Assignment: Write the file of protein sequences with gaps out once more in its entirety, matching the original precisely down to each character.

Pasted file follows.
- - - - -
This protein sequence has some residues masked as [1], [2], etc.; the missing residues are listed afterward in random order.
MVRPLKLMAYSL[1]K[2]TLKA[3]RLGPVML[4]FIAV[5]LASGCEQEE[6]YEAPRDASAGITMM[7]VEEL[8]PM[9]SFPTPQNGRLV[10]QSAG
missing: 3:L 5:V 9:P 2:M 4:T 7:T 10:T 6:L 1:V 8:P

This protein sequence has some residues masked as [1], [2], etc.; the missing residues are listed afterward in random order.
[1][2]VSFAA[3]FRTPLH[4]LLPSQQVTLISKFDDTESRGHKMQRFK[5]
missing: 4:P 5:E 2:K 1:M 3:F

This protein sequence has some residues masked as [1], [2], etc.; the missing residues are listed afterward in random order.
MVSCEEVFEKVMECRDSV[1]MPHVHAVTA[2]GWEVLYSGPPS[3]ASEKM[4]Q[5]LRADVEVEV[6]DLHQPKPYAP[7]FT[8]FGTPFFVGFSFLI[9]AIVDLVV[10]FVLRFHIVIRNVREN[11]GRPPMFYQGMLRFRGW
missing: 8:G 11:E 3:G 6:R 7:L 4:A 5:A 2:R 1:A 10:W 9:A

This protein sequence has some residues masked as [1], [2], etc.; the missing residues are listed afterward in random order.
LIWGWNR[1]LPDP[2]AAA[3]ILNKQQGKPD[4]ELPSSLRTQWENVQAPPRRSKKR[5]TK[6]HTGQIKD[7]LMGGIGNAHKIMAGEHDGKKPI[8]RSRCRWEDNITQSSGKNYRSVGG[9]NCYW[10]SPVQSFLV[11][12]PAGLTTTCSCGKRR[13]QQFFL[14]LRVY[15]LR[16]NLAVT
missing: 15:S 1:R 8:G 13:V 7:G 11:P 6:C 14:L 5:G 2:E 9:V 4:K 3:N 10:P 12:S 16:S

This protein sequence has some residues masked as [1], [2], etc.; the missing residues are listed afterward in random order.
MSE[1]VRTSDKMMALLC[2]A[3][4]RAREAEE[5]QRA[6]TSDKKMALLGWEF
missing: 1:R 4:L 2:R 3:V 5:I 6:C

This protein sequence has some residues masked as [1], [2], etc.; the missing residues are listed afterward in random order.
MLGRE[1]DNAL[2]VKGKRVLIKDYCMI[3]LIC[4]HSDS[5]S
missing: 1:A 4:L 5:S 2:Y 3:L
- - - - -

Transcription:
This protein sequence has some residues masked as [1], [2], etc.; the missing residues are listed afterward in random order.
MVRPLKLMAYSL[1]K[2]TLKA[3]RLGPVML[4]FIAV[5]LASGCEQEE[6]YEAPRDASAGITMM[7]VEEL[8]PM[9]SFPTPQNGRLV[10]QSAG
missing: 3:L 5:V 9:P 2:M 4:T 7:T 10:T 6:L 1:V 8:P

This protein sequence has some residues masked as [1], [2], etc.; the missing residues are listed afterward in random order.
[1][2]VSFAA[3]FRTPLH[4]LLPSQQVTLISKFDDTESRGHKMQRFK[5]
missing: 4:P 5:E 2:K 1:M 3:F

This protein sequence has some residues masked as [1], [2], etc.; the missing residues are listed afterward in random order.
MVSCEEVFEKVMECRDSV[1]MPHVHAVTA[2]GWEVLYSGPPS[3]ASEKM[4]Q[5]LRADVEVEV[6]DLHQPKPYAP[7]FT[8]FGTPFFVGFSFLI[9]AIVDLVV[10]FVLRFHIVIRNVREN[11]GRPPMFYQGMLRFRGW
missing: 8:G 11:E 3:G 6:R 7:L 4:A 5:A 2:R 1:A 10:W 9:A

This protein sequence has some residues masked as [1], [2], etc.; the missing residues are listed afterward in random order.
LIWGWNR[1]LPDP[2]AAA[3]ILNKQQGKPD[4]ELPSSLRTQWENVQAPPRRSKKR[5]TK[6]HTGQIKD[7]LMGGIGNAHKIMAGEHDGKKPI[8]RSRCRWEDNITQSSGKNYRSVGG[9]NCYW[10]SPVQSFLV[11][12]PAGLTTTCSCGKRR[13]QQFFL[14]LRVY[15]LR[16]NLAVT
missing: 15:S 1:R 8:G 13:V 7:G 11:P 6:C 14:L 5:G 2:E 9:V 4:K 3:N 10:P 12:S 16:S

This protein sequence has some residues masked as [1], [2], etc.; the missing residues are listed afterward in random order.
MSE[1]VRTSDKMMALLC[2]A[3][4]RAREAEE[5]QRA[6]TSDKKMALLGWEF
missing: 1:R 4:L 2:R 3:V 5:I 6:C

This protein sequence has some residues masked as [1], [2], etc.; the missing residues are listed afterward in random order.
MLGRE[1]DNAL[2]VKGKRVLIKDYCMI[3]LIC[4]HSDS[5]S
missing: 1:A 4:L 5:S 2:Y 3:L